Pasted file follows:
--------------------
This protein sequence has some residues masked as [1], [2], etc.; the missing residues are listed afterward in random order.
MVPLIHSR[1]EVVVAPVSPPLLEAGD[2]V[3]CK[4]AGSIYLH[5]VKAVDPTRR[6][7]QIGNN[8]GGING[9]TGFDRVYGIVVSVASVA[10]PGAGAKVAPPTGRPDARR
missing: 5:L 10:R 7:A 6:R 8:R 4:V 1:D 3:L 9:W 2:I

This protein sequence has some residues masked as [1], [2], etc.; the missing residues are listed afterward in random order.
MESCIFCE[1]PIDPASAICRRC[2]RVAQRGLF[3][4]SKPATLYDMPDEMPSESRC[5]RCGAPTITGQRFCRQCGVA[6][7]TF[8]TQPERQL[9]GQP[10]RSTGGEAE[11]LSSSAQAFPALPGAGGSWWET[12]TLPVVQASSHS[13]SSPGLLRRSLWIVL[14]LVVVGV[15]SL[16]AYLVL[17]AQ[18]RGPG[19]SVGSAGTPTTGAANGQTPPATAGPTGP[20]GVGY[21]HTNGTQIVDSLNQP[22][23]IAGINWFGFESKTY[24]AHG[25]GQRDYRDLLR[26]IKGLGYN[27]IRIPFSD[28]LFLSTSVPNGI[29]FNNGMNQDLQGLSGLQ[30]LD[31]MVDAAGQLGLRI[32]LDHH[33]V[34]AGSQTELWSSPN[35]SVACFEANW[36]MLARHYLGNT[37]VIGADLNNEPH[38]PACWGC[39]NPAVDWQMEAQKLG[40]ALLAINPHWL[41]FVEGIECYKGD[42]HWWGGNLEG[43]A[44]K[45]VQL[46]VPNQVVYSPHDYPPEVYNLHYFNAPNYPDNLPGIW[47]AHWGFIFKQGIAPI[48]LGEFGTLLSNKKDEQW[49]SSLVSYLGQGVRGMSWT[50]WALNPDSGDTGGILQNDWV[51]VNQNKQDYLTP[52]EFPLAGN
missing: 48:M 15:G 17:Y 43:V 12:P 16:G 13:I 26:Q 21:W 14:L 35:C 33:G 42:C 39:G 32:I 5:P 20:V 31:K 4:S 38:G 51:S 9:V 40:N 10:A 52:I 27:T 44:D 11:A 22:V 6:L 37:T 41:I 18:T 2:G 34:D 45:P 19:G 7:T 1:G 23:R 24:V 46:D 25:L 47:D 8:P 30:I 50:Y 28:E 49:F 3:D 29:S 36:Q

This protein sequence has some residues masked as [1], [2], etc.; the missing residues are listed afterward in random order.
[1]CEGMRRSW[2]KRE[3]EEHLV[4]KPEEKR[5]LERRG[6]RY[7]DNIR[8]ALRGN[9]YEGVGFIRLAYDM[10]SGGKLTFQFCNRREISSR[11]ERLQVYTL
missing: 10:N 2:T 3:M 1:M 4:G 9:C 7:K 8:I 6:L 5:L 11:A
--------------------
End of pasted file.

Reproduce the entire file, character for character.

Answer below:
This protein sequence has some residues masked as [1], [2], etc.; the missing residues are listed afterward in random order.
MVPLIHSR[1]EVVVAPVSPPLLEAGD[2]V[3]CK[4]AGSIYLH[5]VKAVDPTRR[6][7]QIGNN[8]GGING[9]TGFDRVYGIVVSVASVA[10]PGAGAKVAPPTGRPDARR
missing: 5:L 10:R 7:A 6:R 8:R 4:V 1:D 3:L 9:W 2:I

This protein sequence has some residues masked as [1], [2], etc.; the missing residues are listed afterward in random order.
MESCIFCE[1]PIDPASAICRRC[2]RVAQRGLF[3][4]SKPATLYDMPDEMPSESRC[5]RCGAPTITGQRFCRQCGVA[6][7]TF[8]TQPERQL[9]GQP[10]RSTGGEAE[11]LSSSAQAFPALPGAGGSWWET[12]TLPVVQASSHS[13]SSPGLLRRSLWIVL[14]LVVVGV[15]SL[16]AYLVL[17]AQ[18]RGPG[19]SVGSAGTPTTGAANGQTPPATAGPTGP[20]GVGY[21]HTNGTQIVDSLNQP[22][23]IAGINWFGFESKTY[24]AHG[25]GQRDYRDLLR[26]IKGLGYN[27]IRIPFSD[28]LFLSTSVPNGI[29]FNNGMNQDLQGLSGLQ[30]LD[31]MVDAAGQLGLRI[32]LDHH[33]V[34]AGSQTELWSSPN[35]SVACFEANW[36]MLARHYLGNT[37]VIGADLNNEPH[38]PACWGC[39]NPAVDWQMEAQKLG[40]ALLAINPHWL[41]FVEGIECYKGD[42]HWWGGNLEG[43]A[44]K[45]VQL[46]VPNQVVYSPHDYPPEVYNLHYFNAPNYPDNLPGIW[47]AHWGFIFKQGIAPI[48]LGEFGTLLSNKKDEQW[49]SSLVSYLGQGVRGMSWT[50]WALNPDSGDTGGILQNDWV[51]VNQNKQDYLTP[52]EFPLAGN
missing: 48:M 15:G 17:Y 43:V 12:P 16:G 13:I 26:Q 21:W 14:L 35:C 33:G 42:C 39:G 32:I 5:P 20:V 31:K 4:S 38:G 51:S 9:V 40:N 10:A 52:I 27:T 44:D 11:A 22:V 6:L 37:T 41:I 18:T 2:G 34:D 45:P 19:G 7:T 1:G 23:R 24:V 46:D 25:L 47:D 8:P 30:I 50:Y 28:E 49:F 3:D 29:S 36:Q

This protein sequence has some residues masked as [1], [2], etc.; the missing residues are listed afterward in random order.
[1]CEGMRRSW[2]KRE[3]EEHLV[4]KPEEKR[5]LERRG[6]RY[7]DNIR[8]ALRGN[9]YEGVGFIRLAYDM[10]SGGKLTFQFCNRREISSR[11]ERLQVYTL
missing: 10:N 2:T 3:M 1:M 4:G 9:C 7:K 8:I 6:L 5:L 11:A